High and Dry | Hits & Misses | Salt Lake City Weekly

High and Dry 

Cutting the Mics, Bailed Out

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High and Dry
We're not alone. At least as terminal lakes go, the Great Salt Lake is in good company. In the most recent terrifying news, The Washington Post reported that climate change is drying up lakes faster than scientists thought. "A warming climate and human water consumption drove at least half of the decline in natural lakes, the study found." Meanwhile, GSL is still kicking up toxic dust despite having risen about 5 feet since the doomsday shrinkage, according to The Salt Lake Tribune. But with dust clouds and existing pollution in the valley, EPA is conducting an "environmental justice study" to determine the effects on the west side of the valley. What's out there to make things worse? The information-murky Utah inland port, with its idling trains and busy warehouses. Even if lawmakers are skeptical of climate change, they should take heed of the deadly pollution their development-friendly policies are creating.

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Cutting the Mics
Most Utahns wouldn't think of St. George as a communist stronghold, but that type of wild accusation is what caused the mayor to call a halt to free speech at council meetings. At one April meeting, a crowd accused some council members of a secret agenda to make "St. George the drag queen hub of the West," The Salt Lake Tribune reports. The problem was that drag shows weren't even on the agenda. If you're wondering why this is happening, so does Utah's governor. The New Yorker Radio Hour had an explanation of sorts. Politics has been nationalized and in the United States, the culture war is unique around the world. In order to get back to business, governments may have to tell audiences to shut up. To those who say it's un-American, they should know that freedom of speech is not absolute. Unless, of course, it's on Twitter.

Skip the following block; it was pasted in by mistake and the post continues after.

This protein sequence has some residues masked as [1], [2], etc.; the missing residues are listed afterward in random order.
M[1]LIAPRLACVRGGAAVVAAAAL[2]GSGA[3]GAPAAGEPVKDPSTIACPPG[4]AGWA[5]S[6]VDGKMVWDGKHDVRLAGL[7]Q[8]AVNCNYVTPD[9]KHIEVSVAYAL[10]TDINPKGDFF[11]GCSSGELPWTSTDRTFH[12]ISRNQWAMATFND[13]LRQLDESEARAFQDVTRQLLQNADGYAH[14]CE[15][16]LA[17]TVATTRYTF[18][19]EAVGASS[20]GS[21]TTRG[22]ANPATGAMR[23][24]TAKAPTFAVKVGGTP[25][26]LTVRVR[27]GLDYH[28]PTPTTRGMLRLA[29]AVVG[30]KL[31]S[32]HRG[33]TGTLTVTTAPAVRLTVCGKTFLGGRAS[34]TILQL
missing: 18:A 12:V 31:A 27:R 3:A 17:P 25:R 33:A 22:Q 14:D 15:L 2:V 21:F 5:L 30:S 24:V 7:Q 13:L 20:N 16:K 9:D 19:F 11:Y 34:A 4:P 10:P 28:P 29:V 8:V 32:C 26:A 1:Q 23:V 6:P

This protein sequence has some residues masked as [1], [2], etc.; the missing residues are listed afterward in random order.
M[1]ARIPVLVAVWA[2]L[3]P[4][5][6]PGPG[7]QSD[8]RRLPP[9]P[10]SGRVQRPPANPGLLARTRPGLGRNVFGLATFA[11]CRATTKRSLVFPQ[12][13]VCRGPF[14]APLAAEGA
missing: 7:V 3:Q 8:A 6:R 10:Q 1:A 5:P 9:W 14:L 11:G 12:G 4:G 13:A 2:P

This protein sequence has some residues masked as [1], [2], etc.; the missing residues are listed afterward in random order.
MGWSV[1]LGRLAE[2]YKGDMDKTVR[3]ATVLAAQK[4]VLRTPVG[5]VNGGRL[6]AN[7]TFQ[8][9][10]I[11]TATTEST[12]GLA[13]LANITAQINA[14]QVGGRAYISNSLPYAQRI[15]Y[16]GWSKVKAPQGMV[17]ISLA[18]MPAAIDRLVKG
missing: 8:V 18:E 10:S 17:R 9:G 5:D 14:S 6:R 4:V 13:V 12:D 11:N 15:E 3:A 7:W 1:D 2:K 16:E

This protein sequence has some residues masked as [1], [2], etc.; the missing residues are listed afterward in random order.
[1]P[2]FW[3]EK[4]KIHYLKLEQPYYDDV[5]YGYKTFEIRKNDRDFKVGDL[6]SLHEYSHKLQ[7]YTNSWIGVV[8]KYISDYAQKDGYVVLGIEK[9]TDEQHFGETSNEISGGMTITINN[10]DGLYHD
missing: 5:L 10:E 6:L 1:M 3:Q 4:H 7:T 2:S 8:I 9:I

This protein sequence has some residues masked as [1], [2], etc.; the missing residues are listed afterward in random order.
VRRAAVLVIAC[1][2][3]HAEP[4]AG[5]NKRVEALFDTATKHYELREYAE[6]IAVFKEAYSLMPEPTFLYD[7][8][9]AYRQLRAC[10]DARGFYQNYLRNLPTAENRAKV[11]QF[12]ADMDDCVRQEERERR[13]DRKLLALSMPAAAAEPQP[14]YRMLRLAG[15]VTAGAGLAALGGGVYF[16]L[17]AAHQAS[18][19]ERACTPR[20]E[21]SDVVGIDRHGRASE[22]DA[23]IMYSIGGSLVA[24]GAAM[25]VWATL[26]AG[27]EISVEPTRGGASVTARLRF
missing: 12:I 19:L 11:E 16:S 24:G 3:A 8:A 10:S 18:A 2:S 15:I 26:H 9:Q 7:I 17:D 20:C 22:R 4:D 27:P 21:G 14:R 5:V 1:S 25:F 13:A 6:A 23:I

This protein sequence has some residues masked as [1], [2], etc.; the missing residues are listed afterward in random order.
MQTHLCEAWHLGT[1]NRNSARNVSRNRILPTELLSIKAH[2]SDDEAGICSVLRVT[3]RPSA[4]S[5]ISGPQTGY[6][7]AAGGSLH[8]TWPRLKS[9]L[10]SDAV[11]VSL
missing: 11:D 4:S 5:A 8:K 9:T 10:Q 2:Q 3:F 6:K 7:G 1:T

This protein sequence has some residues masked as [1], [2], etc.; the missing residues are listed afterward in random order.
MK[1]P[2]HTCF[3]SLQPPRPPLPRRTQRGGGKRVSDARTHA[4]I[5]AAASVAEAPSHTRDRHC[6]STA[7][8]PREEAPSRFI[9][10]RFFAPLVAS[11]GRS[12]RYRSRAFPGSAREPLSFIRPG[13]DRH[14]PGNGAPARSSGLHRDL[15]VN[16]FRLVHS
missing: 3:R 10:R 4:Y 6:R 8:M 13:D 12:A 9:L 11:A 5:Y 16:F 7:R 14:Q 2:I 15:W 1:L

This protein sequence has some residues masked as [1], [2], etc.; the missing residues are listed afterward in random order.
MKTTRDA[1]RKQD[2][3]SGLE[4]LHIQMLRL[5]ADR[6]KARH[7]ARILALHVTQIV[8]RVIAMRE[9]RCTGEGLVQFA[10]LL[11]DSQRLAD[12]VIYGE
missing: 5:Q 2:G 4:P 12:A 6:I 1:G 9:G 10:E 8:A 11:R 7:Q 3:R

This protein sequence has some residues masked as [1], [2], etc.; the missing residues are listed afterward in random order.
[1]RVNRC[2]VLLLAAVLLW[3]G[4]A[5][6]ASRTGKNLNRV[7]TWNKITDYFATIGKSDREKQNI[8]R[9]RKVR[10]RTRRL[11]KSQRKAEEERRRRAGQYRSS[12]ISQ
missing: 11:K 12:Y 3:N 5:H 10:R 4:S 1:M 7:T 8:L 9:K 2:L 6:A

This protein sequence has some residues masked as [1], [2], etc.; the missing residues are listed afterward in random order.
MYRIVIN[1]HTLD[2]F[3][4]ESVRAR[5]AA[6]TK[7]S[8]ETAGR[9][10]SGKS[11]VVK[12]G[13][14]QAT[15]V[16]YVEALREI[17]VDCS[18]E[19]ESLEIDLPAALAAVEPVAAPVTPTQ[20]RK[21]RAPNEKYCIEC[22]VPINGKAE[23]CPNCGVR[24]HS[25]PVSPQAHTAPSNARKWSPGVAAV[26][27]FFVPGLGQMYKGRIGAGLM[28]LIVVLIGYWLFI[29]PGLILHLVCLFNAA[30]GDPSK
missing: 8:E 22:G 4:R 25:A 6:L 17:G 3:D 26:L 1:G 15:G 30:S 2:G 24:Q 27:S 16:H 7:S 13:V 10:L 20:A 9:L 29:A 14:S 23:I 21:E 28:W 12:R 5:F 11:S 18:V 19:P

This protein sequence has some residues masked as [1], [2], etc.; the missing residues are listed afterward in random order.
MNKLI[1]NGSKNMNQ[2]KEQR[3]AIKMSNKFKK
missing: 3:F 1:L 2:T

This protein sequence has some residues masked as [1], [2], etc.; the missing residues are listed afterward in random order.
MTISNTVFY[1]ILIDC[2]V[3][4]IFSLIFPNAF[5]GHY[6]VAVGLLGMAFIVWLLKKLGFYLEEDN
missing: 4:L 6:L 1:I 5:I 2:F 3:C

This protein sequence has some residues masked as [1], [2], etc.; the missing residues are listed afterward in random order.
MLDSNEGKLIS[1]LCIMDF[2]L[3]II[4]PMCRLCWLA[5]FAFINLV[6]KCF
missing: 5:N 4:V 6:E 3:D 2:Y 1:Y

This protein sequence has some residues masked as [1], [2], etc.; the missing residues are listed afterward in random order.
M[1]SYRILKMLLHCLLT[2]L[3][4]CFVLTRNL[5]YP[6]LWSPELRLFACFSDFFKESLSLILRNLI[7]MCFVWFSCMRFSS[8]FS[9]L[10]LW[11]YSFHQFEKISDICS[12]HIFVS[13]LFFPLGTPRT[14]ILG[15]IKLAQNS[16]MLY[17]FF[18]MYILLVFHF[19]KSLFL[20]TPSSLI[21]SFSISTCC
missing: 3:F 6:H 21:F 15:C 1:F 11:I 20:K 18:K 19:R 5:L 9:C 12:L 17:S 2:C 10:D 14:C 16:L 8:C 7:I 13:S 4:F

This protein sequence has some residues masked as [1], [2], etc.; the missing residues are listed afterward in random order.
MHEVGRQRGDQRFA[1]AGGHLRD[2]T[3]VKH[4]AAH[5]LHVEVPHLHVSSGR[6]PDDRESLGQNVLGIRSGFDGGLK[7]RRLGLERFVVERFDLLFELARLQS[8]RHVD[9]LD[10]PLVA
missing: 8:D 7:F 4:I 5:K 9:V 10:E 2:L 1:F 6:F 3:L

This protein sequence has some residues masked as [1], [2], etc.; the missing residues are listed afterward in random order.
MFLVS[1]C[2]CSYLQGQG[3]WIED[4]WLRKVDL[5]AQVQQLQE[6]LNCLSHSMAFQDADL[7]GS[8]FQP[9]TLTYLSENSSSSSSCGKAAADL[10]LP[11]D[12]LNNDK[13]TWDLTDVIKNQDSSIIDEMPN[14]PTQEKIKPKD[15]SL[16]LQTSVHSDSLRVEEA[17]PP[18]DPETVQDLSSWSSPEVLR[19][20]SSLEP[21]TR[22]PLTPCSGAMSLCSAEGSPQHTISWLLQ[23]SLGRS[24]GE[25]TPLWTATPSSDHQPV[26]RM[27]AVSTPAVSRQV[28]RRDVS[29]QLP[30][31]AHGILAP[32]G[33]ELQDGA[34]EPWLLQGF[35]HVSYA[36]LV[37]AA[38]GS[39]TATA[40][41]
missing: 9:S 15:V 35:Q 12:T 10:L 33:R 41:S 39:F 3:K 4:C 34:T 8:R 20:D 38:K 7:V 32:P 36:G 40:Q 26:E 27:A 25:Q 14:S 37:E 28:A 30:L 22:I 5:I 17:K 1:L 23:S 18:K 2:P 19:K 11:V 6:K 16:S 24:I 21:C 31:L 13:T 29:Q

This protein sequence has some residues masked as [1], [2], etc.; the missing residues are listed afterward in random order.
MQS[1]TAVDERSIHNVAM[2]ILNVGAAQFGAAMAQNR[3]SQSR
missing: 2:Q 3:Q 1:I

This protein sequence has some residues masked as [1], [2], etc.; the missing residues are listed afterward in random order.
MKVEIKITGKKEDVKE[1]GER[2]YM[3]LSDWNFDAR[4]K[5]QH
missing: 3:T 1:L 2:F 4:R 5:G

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Bailed Out
While the anti-federal government movement is alive and well in Utah, there are some bright spots—if only people would quit screaming "socialism." During the COVID pandemic—not counting all the grim deaths—education was the big loser. Online learning was often the only option, but everyone suffered as a result. "It's a national tragedy. And its impact will be felt for generations." Kathleen Brown, director of the University of Utah Reading Clinic told The Salt Lake Tribune. And because money often makes the difference between success and failure, Utah was awarded more than $1 billion to shore up K-12 education. In total, the federal government spent more than $4.2 trillion to keep the economy afloat, and sadly many states have yet to use those funds. The good news is that many Utah recipients have benefitted, and Utah is just barely below the national average of spending before the September 2024 deadline. One problem, if you care about education, is the GOP insistence on rescinding the unspent money as part of its debt ceiling negotiations.

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About The Author

Katharine Biele

Katharine Biele

Bio:
A City Weekly contributor since 1992, Katharine Biele is the informed voice behind our Hits & Misses column. When not writing, you can catch her working to empower voters and defend democracy alongside the League of Women Voters.

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